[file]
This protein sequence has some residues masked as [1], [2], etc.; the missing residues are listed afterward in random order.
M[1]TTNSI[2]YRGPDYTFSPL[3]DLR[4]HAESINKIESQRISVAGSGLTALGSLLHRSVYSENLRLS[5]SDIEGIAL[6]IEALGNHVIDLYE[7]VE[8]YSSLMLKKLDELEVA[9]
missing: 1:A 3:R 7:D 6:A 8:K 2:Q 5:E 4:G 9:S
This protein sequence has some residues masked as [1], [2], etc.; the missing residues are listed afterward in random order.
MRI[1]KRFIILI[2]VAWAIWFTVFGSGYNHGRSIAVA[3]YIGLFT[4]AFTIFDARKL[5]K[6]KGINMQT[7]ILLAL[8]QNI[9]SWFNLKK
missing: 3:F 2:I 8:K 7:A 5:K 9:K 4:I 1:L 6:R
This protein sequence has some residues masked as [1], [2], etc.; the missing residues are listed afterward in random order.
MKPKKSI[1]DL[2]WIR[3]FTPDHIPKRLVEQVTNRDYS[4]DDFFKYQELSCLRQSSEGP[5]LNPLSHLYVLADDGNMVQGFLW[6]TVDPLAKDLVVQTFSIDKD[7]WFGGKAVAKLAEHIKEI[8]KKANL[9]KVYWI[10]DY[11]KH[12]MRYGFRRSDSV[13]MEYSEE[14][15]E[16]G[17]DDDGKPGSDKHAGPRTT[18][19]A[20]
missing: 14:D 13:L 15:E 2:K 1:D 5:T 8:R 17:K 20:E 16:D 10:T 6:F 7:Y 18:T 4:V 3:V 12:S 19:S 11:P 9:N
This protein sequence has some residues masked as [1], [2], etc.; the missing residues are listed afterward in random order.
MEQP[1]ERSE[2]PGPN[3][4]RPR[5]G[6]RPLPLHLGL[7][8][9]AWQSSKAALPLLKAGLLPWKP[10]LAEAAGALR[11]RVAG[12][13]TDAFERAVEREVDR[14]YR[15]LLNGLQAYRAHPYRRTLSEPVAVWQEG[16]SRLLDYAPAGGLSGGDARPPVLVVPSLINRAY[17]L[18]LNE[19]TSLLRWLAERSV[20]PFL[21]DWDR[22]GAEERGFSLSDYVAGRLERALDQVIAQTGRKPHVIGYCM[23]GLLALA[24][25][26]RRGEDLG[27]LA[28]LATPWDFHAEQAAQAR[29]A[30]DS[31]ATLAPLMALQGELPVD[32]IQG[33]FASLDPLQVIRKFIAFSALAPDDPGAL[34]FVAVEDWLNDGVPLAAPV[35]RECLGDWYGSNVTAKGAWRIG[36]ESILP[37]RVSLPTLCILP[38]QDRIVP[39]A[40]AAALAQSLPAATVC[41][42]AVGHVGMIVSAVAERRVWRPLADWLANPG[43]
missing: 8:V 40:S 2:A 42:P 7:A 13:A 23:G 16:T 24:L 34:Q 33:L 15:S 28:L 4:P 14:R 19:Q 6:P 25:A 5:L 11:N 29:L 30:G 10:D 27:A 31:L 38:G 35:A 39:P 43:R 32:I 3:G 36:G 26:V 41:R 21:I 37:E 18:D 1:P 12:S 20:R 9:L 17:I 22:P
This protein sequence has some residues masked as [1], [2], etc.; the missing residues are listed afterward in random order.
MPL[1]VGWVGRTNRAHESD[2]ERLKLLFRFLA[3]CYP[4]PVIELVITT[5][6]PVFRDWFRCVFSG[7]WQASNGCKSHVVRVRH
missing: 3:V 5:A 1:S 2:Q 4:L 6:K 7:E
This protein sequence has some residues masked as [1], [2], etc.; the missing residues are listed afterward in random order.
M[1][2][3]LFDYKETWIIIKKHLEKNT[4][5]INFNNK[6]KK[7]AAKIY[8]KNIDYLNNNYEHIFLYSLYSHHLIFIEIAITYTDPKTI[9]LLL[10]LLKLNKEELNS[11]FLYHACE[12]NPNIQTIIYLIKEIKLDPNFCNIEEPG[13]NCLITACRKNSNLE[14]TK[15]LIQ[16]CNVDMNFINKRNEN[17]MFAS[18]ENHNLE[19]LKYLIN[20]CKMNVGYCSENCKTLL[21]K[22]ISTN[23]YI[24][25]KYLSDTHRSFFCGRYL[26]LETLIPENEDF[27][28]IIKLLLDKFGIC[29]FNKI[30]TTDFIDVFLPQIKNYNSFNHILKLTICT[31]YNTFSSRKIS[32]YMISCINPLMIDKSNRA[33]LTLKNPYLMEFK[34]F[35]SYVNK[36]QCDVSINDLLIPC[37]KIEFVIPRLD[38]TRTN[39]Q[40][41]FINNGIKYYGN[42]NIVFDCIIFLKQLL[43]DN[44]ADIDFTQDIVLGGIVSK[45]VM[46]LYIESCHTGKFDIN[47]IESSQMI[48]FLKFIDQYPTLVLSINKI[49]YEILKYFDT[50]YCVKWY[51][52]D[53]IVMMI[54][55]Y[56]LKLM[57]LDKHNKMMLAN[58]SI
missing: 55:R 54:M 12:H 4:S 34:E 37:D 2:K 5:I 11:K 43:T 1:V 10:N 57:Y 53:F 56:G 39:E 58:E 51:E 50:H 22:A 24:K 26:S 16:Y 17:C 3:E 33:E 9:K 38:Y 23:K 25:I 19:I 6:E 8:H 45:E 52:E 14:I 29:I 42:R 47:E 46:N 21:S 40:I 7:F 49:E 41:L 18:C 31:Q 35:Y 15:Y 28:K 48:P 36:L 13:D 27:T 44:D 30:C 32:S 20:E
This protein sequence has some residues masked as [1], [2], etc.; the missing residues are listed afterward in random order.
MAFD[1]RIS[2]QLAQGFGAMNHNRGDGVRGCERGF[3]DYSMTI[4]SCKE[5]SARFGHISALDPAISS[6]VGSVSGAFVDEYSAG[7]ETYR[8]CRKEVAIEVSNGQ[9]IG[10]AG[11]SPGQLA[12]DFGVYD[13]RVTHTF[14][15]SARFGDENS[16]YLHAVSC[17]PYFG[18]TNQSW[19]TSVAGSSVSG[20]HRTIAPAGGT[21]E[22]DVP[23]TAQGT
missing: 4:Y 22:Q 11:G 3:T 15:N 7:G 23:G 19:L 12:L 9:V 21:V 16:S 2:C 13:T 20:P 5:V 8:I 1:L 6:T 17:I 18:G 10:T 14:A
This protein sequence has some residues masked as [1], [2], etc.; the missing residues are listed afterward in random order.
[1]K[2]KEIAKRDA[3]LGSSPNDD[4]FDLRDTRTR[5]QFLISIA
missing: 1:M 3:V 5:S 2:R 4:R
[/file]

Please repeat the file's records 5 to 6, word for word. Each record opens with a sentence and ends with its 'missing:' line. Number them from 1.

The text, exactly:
This protein sequence has some residues masked as [1], [2], etc.; the missing residues are listed afterward in random order.
MPL[1]VGWVGRTNRAHESD[2]ERLKLLFRFLA[3]CYP[4]PVIELVITT[5][6]PVFRDWFRCVFSG[7]WQASNGCKSHVVRVRH
missing: 3:V 5:A 1:S 2:Q 4:L 6:K 7:E
This protein sequence has some residues masked as [1], [2], etc.; the missing residues are listed afterward in random order.
M[1][2][3]LFDYKETWIIIKKHLEKNT[4][5]INFNNK[6]KK[7]AAKIY[8]KNIDYLNNNYEHIFLYSLYSHHLIFIEIAITYTDPKTI[9]LLL[10]LLKLNKEELNS[11]FLYHACE[12]NPNIQTIIYLIKEIKLDPNFCNIEEPG[13]NCLITACRKNSNLE[14]TK[15]LIQ[16]CNVDMNFINKRNEN[17]MFAS[18]ENHNLE[19]LKYLIN[20]CKMNVGYCSENCKTLL[21]K[22]ISTN[23]YI[24][25]KYLSDTHRSFFCGRYL[26]LETLIPENEDF[27][28]IIKLLLDKFGIC[29]FNKI[30]TTDFIDVFLPQIKNYNSFNHILKLTICT[31]YNTFSSRKIS[32]YMISCINPLMIDKSNRA[33]LTLKNPYLMEFK[34]F[35]SYVNK[36]QCDVSINDLLIPC[37]KIEFVIPRLD[38]TRTN[39]Q[40][41]FINNGIKYYGN[42]NIVFDCIIFLKQLL[43]DN[44]ADIDFTQDIVLGGIVSK[45]VM[46]LYIESCHTGKFDIN[47]IESSQMI[48]FLKFIDQYPTLVLSINKI[49]YEILKYFDT[50]YCVKWY[51][52]D[53]IVMMI[54][55]Y[56]LKLM[57]LDKHNKMMLAN[58]SI
missing: 55:R 54:M 12:H 4:S 34:E 37:D 2:K 5:I 11:K 43:T 1:V 10:N 57:Y 53:F 56:G 39:E 58:E 51:E 50:H 22:A 24:K 26:S 16:Y 17:C 3:E 33:E 9:K 38:Y 23:K 25:I 19:I 6:E 8:H 45:E 52:E 14:I 29:I 42:R 47:E 46:N 21:S 40:I 7:F 49:E 41:L 18:C 31:Q 35:Y 15:Y 28:K 48:P 36:L 13:D 27:T 44:D 30:C 32:S 20:E